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Charity retail income fell by 90% at the start of the pandemic

03 Feb 2021 News

Retail income in 2020 was dramatically hit by Covid-19, but charities were able to regain retail income when shops reopened, a report finds.

Charity Benchmarks Covid Impact Monitor compiled by Freestyle Marketing, a fundraising consultancy run by Allan Freeman, takes data from a total of 15 charities.

Participants included RNIB, Battersea, Oxfam and other household name charities. The research notes some limitations when it comes to the number of charities involved, as it is a relatively small sample.

Data is collected over a rolling quarterly analysis which compares the calendar quarter of 2020 with the corresponding quarter of 2019.

The report is based on data for quarter one to quarter three of 2020, January to September, and will be updated with quarter four data when the analysis is complete.

The research tracked £1.47bn of income in 2019 across four quarters and £912m in the first three quarters of 2020.

The report begins: “It’s difficult to talk about the past year without lapsing into cliché. As fundraisers, we’ve seen crisis, opportunity and innovation on a day-to-day basis. 

“The way we worked – as individuals and teams – changed overnight. And probably forever. Amid this turmoil, it has been difficult to get a clear picture of the impact of Covid-19 on the fundraising sector as a whole.”

Dramatic impact on retail 

Income dropped significantly in quarters two and three of 2020, but not all income streams were affected in the same way.

Charity retail income took an immediate hit when lockdown began. In quarter two, year-on-year retail income dropped by over 90%.

This is “by far the most dramatic impact shown in this report”.

Nonetheless, after the first lockdown ended, retail income bounced back immediately and in quarter three the year-on-year drop was 35%.

For those in the survey, in the first quarter of 2020 retail income was higher than 2019 (£78m v £71m).

However, in the second quarter, when shops were closed, it fell dramatically to £5m, compared to £93m in 2019. 

In quarter three, when there was a relaxation of lockdown rules, retail income was £64m, compared to £99m in 2019. 

Individuals 'sprang into action'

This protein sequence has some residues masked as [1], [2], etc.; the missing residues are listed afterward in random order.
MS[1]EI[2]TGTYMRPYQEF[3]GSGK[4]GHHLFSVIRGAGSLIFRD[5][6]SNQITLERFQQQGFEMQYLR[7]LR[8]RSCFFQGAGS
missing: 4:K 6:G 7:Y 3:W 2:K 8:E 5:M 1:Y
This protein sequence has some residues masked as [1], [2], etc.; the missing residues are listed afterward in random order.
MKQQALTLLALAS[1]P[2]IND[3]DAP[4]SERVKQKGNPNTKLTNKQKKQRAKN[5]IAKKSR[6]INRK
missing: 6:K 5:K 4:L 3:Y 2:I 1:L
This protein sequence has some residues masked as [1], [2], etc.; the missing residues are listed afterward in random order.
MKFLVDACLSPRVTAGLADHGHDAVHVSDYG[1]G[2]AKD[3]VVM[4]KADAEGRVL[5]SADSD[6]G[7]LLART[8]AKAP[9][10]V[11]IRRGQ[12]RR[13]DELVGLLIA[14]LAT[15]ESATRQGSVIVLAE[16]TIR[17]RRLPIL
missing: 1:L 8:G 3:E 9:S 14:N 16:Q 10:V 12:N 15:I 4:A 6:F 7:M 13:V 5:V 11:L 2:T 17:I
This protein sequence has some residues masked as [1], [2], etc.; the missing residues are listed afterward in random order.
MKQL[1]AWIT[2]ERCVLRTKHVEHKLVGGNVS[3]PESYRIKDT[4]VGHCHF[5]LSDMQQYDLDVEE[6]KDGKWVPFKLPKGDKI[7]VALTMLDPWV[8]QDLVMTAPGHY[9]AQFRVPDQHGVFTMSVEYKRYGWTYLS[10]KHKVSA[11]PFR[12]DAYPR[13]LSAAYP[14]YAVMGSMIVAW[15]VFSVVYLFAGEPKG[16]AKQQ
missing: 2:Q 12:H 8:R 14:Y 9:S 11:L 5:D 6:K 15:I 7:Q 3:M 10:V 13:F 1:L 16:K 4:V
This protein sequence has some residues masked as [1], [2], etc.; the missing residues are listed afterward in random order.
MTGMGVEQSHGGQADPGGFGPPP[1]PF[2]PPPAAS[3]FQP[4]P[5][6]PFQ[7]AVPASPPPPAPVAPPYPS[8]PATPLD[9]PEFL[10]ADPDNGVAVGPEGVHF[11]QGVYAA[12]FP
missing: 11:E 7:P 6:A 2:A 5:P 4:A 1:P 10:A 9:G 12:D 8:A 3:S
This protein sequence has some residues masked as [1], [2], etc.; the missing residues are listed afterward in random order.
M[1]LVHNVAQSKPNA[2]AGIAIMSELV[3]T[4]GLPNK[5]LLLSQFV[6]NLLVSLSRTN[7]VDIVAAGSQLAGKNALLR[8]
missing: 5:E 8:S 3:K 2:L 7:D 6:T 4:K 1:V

In quarter two individual donors “sprang into action” to support causes as an immediate response to the crisis, despite retail and events income near disappearing.

The report finds corporate giving also surged in the participant set, “although this was driven by a small number of very high gifts, so we should not assume that it shows a sector trend”.

Despite this, the gap between 2019 and 2020’s income widened as the year went on. As income fell so too did spend. Face-to-face recruitment and events across fundraising were the biggest drivers of this drop.

Decreasing spending did not make up for the drop in income for participants, so net income also fell. 

Furlough and redundancy 

In quarter two of 2020 over 50% of fundraising staff were furloughed at organisations which participated in this report.

Many of these staff were employed in retail, but this is still an extremely high number given that the national average furlough rate to June 30 for organisations with over 250 employees was 19%.

This number did reduce in quarter three as the national lockdown ended, “but it is likely to continue to vary as further lockdowns are implemented, shops are closed and furlough is extended further”.

The report states that conversations with charities were “on the whole were more positive than we might have expected” yet “a black cloud in the form of recession, unemployment and government funding cuts” hangs over the future. 

Emergency appeals and funding 

On emergency fundraising, the report says: “Emergency fundraising is, by its nature, entirely dependent on external factors. So year-on-year comparisons aren’t particularly useful and it is probably not surprising that income quadrupled compared to 2019. But that huge jump conceals a fascinating story. 

“In previous years, this category sat almost entirely with overseas charities and was driven by the need for specific interventions in specific situations. But 2020 saw a range of domestic organisations launch ‘emergency’ appeals which covered both specific Covid-related work and the need to maintain funding in the face of the crisis.”

In the second quarter of 2020, there were more than 95,000 active emergency funding donors compared to around 29,000 the year prior. 

‘The collective story we are telling is really important’

Alex McDowell, head of public fundraising at RNIB, spoke at a webinar discussing the report and encouraged delegates to get involved with the next wave of the benchmark project.

He said: “While the data is really valuable to individuals, actually the collective data and the collective story we are telling here I think is really important. It can really highlight the issues across the sector of Covid-19 or other external or environmental or legislative change in the future”.

He added: “What we have here is really hard quantifiable data alongside all the anecdotes which are really important too.”

McDowell said RNIB are able to use data to make decisions about where their organisation can improve or where they have unique opportunities and strengths.

“More participants means more data and more comparisons” which allows for even richer decision-making.

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